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Simply put: ‘They’re great dishes’

Fiesta ware lovers jam Homer Laughlin facilities for summer tent sale

June 24, 2012
Weirton Daily Times

NEWELL - For some, it's the rich colors. Others laud its durability and versatility. And everybody loves the fact that Fiesta ware, the flagship product of Homer Laughlin China Co., is made in America.

"They're great dishes," said Steve Scallan, a Newell resident, as he loaded boxes into the back of his pickup. "People love them, and they're collectible, too. They're heavy, they're durable and they're American made."

Scallan and his wife were among scores of Fiesta aficionados from around the country who waited in line, some for hours, for a chance to go bargain shopping at Homer Laughlin's three-day summer tent sale, one of two the company holds each year.

Article Photos

LOOKING FOR ITEMS — Ron Gifford of Davenport, Fla., and Dave McDaniels of New Boston, Texas, sort through dozens of brightly colored Fiesta ware bowls. -- Linda Harris

On Thursday morning, opening day of the sale, pottery employees distributed 500 numbered tickets to early bird shoppers, most of whom camped out overnight to make sure they were in the first groups admitted to the tent. Late arrivals gathered at the end of the line, chatting quietly as they waited in 90-degree heat for their chance to move toward the front.

At the 90-minute mark, one guard said the person at the front of the line was holding Ticket No. 360. Another guessed there were at least 750 Fiesta buyers already on the property. Inside the tent, pottery workers were kept busy checking customers out and "constantly restocking bins," Marketing Director Dan Williams said.

By the end of Day 1, Williams said upward of 1,200 people had gone through the line.

"It's fantastic for us," he said. "Being able to see folks here year after -year is fantastic, and it's a boost for the local economy as well."

Williams said roughly 4,500 dozen pieces of Fiesta were sold on Day 1. "That works out to just over 50,000 pieces," he said. "It seems to be going pretty good."

The ground rules: Each sale-goer had to have a ticket to get into the tent. Once inside, each could fill four crates before having to check out.

Once they'd been through the tent and checked out, many circled back to the end of the line for another crack at the tent sale.

Nancy McDaniels of New Boston, Texas, has been coming to Homer Laughlin's tent sales for nearly two decades. This time around she brought her daughter and son-in-law, both teachers, as well as her husband, Dave.

"We've been here since Sunday night," she said. "It's good for the community - most of these people stay here, they eat here. It helps the community, too, to have the tent sale."

McDaniels figures before it's all said and done she'll spend as much as $10,000 -maybe even $15,000 - on Fiesta ware alone. She said she'd already spent $5,000 in the company's retail store before the tent sale started.

"I called my credit card company last night to tell them I'd be making multiple charges today, not to worry about it," McDaniels said. "And even the woman that I talked to knew about it, said she wished she could be here."

McDaniel said she'll keep some of her buys for herself. The rest she'll resell in the Dallas area.

"There aren't many Fiesta dealers there," explained another collector, Shellie Roach, of Canton, Texas. "There's demand."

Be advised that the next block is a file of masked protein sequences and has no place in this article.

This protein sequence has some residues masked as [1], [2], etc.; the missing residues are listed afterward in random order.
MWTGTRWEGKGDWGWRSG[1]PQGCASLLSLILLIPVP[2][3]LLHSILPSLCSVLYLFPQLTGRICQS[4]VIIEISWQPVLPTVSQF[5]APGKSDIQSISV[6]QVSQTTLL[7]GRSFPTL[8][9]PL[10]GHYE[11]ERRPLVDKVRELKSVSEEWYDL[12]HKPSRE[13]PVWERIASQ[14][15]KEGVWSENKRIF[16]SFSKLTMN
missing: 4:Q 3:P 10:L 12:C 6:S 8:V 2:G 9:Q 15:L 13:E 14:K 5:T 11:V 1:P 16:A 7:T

Roach, accompanied by her sister-in-law, brother and mother, figured to make between $10,000 and $12,000 in Fiesta buys. About 60 minutes into the sale she already had eight crates on the dolly she and her sister-in-law were pushing, and eight more on one being managed by her brother and mother.

"And we're getting back in line to come back and do it again," she said. "We'll be here all day, as long as we have money."

Fiesta, she says, is "a wonderful product. Every piece is ovenproof, dishwasher proof and microwave proof." That means that in addition to using pieces for their intended purpose, you can experiment with other uses.

"Those little teacups, you can make blueberry muffins in them," she said. "I have a pizza tray that I also use when I make meatloaf or cookies, and I'll turn it over and serve cake on it. It's so very versatile, and the colors are (amazing). Probably 90 percent of the customers don't do one color, they mix colors. And it's made in America, that's a big plus. The public is so tired of buying overseas, they really are."

Sarah Gifford, a 15-year-old from Davenport, Fla., was at the sale with her parents. No one under 16 is allowed in the tent, however, so to keep busy, and with her parents' backing, she started a cart rental business a couple years ago.

"I can't go in the tent, so this is what we do," she said. "We've always sold carts at antique shows. When we came here, I noticed people didn't have their own carts and were always fighting over the company's carts, so I figured, why not rent carts to them? My mother, especially, likes the idea of making money while she's spending money."

It's a pretty lucrative three days: the carts, which rent for $10 a day each, are in high demand. She has 40 to rent out.

Inside the tent her father, Ron, was elbow-deep as he sorted through a bin filled with brightly colored bowls. Digging through the same bin was Nancy McDaniels' husband, Dave, with whom he'd struck up a friendship.

"We're here because we have wives that love Fiesta ware," he joked. "It's like they say, 'Happy Wife, Happy Life.' I took some of these over and asked her if she liked them, she said yeah - go get more."

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